Why Beatles’ Star Club Tapes Best Represent the Group’s Early Bar-Band Spirit

Any deep-delver into the Beatles‘ catalog is familiar with those raging pockets of sound where this band, so often remembered for their beautiful melodies and graceful harmonic transitions, could be one badass mother of a group.

It’s easy to list favorites indicative of this hell-for-leather slant: the guitar duel on the second side of Abbey Road, the grinding metal-fuzz of “Everybody’s Got Something to Hide Except Me and My Monkey,” the jagged, overdriven rhythm and blues coda to “Money.”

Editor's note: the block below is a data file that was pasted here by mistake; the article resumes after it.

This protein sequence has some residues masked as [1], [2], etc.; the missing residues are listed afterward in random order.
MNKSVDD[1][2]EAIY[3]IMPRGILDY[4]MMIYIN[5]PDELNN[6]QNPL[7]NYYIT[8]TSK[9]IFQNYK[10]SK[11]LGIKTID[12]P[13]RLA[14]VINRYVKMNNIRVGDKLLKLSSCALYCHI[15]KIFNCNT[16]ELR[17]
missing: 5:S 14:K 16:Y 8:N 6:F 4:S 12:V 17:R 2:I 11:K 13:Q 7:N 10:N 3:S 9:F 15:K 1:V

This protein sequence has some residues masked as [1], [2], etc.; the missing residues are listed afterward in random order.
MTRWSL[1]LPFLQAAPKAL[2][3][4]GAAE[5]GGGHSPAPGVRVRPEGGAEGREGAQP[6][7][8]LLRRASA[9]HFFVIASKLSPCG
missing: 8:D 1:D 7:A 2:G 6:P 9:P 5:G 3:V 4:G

But often overlooked are the recordings the Beatles made at Christmastime 1962, all the evidence that exists of this unit as a literal bar band. They are the toughest recordings the Beatles ever made, the rawest, the most fun, perhaps, judging by their comments while making them, and maybe the most purely Beatles-esque, for it was a badass mother of a band the Beatles first set out to be, not the sonic wizards of a Revolver or a Sgt. Pepper. For more click here

 

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